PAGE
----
Giammattei will take office six months after Guatemala agreed to become a “safe third country” in a highly unpopular immigration deal with the Trump administration. The deal, which Morales’s government signed with the Department of Homeland Security last month, would force migrants from Honduras and El Salvador hoping to seek asylum in the United States to apply for asylum in Guatemala first.

Morales agreed to the pact under pressure from President Trump, who threatened to slap tariffs on Guatemala’s exports and tax remittances if Morales did not agree to his demands. In doing so, Morales bucked Guatemala’s Constitutional Court, which has since issued an injunction preventing the deal’s implementation.

As court proceedings continue, Giammattei may find himself dealing with a constitutional crisis provoked by his predecessor. Meanwhile, public opposition to the deal remains high. A recent poll by a Guatemalan newspaper found that 80 percent of respondents opposed the country accepting asylum seekers, according to Reuters.

Ahead of the election, both Torres and Giammattei voiced skepticism about the asylum deal. In an interview with Reuters after his victory, Giammattei said the accord “is not right for the country.” He said he hopes to seek improvements to the deal.

“I hope that during this transition the doors will open to get more information so we can see what, from a diplomatic point of view, we can do to remove from this deal the things that are not right for us, or how we can come to an agreement with the United States,” he told Reuters.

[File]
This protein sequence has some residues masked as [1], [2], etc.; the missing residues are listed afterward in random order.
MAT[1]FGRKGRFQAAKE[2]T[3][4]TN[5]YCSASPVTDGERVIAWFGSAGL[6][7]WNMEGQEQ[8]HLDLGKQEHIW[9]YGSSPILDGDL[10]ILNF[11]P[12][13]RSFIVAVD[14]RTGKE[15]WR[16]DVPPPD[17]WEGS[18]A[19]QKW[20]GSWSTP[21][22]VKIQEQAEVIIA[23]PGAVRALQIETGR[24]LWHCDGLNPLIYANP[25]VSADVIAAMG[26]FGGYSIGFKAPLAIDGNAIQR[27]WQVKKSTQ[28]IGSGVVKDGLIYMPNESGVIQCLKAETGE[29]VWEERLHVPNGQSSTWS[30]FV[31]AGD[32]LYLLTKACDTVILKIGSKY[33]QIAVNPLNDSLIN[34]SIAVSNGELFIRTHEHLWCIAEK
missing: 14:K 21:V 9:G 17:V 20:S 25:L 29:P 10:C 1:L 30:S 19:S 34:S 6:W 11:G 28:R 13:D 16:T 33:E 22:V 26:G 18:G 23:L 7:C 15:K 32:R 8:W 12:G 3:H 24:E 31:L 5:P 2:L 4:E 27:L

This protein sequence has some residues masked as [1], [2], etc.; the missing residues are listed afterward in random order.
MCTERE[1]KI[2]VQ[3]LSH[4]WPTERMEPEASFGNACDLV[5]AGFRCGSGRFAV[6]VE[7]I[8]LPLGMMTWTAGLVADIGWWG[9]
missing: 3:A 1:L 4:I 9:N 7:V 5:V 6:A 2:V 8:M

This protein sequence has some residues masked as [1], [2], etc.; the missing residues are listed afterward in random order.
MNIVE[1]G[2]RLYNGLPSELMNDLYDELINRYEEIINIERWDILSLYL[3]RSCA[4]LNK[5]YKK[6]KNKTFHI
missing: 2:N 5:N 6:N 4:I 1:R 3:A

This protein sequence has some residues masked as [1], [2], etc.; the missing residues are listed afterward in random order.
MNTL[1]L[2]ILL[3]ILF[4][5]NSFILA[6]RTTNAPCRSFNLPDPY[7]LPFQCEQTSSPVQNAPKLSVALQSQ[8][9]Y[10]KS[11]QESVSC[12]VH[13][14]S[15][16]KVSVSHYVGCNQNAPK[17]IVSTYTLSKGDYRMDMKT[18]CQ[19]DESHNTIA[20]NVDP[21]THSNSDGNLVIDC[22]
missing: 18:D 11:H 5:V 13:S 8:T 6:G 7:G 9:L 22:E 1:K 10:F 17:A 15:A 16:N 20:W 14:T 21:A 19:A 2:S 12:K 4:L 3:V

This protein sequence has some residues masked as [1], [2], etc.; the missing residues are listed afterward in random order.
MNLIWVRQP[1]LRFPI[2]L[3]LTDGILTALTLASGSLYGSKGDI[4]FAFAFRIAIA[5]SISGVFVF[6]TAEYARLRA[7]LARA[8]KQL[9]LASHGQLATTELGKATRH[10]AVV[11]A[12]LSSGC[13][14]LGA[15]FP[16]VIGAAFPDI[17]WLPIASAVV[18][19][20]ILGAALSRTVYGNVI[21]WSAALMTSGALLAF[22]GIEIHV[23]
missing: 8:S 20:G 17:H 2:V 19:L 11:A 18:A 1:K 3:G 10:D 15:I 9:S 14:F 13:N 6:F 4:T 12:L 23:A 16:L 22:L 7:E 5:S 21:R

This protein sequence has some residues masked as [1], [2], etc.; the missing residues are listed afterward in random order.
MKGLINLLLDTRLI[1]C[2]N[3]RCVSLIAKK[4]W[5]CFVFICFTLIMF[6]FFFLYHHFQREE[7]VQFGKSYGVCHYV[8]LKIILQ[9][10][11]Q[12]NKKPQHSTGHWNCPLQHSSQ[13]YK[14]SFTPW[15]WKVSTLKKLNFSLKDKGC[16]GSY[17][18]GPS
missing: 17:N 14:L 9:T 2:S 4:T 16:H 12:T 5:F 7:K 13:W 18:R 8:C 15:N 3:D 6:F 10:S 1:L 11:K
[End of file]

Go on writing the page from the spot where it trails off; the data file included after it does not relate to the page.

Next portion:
U.S. Border Patrol Chief Carla Provost described Giammattei’s election as a “concern” in an interview Monday on Fox News.

“We need both Mexico and Guatemala to continue doing what they’re doing,” she added.

Giammattei will find himself facing pressure from all sides, according to Edward Murphy, a history professor and Latin America expert at Michigan State University.

Giammattei ran against the deal in a “nationalist response” to the Trump administration, Murphy said. But he can’t risk provoking Trump’s ire, he said, since Guatemala still receives aid from the United States and retaliatory sanctions would deal a blow to the economy.

Murphy said he expects Giammattei will accept the deal with a few modifications.

He has pledged to build an ‘economic wall’ and tackle corruption

Giammattei has not made clear exactly how he hopes to modify the immigration deal. But he has floated a number of proposals aimed at curbing migration, promising to build an “economic wall” by creating jobs in Guatemala.

“We will focus on the construction of a different Guatemala,” Giammattei said Sunday.

He also pledged during the campaign to fight corruption, although he has opposed a U.N.-backed commission that worked to prosecute elites accused of corruption and wrongdoing. That panel was the group that prosecuted — and later acquitted — Giammattei for presiding over alleged extrajudicial killings.

Corruption in Guatemala has been endemic, but judicial restructuring and a political opening that began about a decade ago appeared to be making strides toward checking it, Weld said. But she said backsliding under Morales, who ended the international anti-corruption commission’s mandate earlier this year, has undone many of those gains.

Weld said Giammattei’s victory “signals continuity rather than change.”

“The incoming president is very much cut from the same cloth as Jimmy Morales was,” she said.

Giammattei was expected to announce his cabinet Monday. He’ll take office Jan. 14.